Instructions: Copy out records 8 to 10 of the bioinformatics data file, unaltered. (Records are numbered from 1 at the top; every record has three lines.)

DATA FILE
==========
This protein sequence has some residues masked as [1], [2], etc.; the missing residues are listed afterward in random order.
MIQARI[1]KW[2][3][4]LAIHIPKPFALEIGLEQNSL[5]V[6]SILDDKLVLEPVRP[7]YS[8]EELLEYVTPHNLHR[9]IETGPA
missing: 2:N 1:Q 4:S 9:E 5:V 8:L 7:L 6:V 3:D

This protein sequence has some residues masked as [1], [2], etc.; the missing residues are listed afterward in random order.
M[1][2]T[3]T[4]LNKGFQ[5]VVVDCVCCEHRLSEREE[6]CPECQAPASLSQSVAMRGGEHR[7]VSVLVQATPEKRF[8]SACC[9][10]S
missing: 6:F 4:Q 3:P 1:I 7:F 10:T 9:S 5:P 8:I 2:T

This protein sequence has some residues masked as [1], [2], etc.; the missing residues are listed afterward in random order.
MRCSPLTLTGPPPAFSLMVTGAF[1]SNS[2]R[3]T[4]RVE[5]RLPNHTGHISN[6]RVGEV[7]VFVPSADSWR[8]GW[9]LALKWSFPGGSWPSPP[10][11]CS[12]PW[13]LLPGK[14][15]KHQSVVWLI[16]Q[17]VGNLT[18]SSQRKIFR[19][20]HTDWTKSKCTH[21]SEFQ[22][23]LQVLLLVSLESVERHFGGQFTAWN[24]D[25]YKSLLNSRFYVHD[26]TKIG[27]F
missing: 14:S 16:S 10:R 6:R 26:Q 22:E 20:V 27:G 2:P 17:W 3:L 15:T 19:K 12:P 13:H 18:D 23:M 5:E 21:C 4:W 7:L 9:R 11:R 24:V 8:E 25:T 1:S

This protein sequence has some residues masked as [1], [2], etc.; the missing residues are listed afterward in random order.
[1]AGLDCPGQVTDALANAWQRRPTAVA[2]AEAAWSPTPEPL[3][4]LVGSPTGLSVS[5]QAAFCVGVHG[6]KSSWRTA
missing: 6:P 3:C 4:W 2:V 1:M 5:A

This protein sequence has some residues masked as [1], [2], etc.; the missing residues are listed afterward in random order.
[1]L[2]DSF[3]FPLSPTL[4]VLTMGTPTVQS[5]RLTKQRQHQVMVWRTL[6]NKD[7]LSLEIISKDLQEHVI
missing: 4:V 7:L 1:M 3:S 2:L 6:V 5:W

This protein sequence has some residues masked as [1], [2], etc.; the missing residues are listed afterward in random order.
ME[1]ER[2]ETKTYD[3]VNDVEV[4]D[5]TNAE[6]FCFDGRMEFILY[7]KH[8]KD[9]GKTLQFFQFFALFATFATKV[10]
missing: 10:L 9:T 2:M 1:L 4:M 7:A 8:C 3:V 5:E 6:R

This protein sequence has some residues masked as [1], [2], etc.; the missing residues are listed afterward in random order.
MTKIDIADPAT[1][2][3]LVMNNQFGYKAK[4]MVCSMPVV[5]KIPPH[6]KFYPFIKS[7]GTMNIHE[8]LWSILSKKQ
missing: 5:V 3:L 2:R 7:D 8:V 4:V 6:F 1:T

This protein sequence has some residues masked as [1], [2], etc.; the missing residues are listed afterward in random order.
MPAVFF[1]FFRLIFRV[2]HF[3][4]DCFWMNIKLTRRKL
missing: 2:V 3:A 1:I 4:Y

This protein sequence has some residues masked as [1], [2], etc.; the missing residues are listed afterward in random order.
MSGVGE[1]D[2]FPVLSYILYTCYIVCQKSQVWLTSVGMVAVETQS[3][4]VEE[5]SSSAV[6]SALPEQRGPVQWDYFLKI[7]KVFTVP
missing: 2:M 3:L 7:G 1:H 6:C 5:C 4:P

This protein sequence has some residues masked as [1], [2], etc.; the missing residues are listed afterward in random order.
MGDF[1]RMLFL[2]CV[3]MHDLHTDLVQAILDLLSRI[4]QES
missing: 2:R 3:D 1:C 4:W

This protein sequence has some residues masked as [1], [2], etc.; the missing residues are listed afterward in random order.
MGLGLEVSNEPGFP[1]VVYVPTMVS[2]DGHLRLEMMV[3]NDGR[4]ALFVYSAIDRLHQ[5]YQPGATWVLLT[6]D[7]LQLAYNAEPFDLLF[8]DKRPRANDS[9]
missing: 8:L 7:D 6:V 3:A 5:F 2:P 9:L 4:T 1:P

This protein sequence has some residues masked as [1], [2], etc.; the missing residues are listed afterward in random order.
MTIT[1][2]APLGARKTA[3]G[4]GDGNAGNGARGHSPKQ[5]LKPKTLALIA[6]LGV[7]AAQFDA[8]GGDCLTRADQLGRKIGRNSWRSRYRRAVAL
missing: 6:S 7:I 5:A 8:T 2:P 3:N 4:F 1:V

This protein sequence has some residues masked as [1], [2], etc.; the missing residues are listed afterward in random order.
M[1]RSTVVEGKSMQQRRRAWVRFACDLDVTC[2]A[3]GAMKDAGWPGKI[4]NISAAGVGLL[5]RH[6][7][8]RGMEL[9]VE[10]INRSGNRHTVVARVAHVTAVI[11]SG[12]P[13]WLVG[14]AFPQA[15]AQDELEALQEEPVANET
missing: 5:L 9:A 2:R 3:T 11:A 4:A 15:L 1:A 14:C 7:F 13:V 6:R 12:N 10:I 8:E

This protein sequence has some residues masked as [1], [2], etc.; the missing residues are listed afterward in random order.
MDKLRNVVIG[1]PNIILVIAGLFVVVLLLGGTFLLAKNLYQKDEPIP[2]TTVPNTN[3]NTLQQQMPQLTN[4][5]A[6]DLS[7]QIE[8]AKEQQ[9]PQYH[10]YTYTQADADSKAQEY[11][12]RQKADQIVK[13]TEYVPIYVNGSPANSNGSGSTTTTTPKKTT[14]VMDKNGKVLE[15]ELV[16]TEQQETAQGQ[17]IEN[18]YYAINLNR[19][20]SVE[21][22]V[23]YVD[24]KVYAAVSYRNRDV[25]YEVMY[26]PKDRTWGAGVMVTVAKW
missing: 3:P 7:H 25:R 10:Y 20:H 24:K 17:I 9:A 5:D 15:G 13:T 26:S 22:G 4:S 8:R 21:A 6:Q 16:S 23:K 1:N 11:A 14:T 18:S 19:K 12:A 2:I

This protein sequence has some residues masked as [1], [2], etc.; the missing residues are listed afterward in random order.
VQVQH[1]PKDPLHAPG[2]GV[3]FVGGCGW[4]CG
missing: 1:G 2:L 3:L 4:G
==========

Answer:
This protein sequence has some residues masked as [1], [2], etc.; the missing residues are listed afterward in random order.
MPAVFF[1]FFRLIFRV[2]HF[3][4]DCFWMNIKLTRRKL
missing: 2:V 3:A 1:I 4:Y

This protein sequence has some residues masked as [1], [2], etc.; the missing residues are listed afterward in random order.
MSGVGE[1]D[2]FPVLSYILYTCYIVCQKSQVWLTSVGMVAVETQS[3][4]VEE[5]SSSAV[6]SALPEQRGPVQWDYFLKI[7]KVFTVP
missing: 2:M 3:L 7:G 1:H 6:C 5:C 4:P

This protein sequence has some residues masked as [1], [2], etc.; the missing residues are listed afterward in random order.
MGDF[1]RMLFL[2]CV[3]MHDLHTDLVQAILDLLSRI[4]QES
missing: 2:R 3:D 1:C 4:W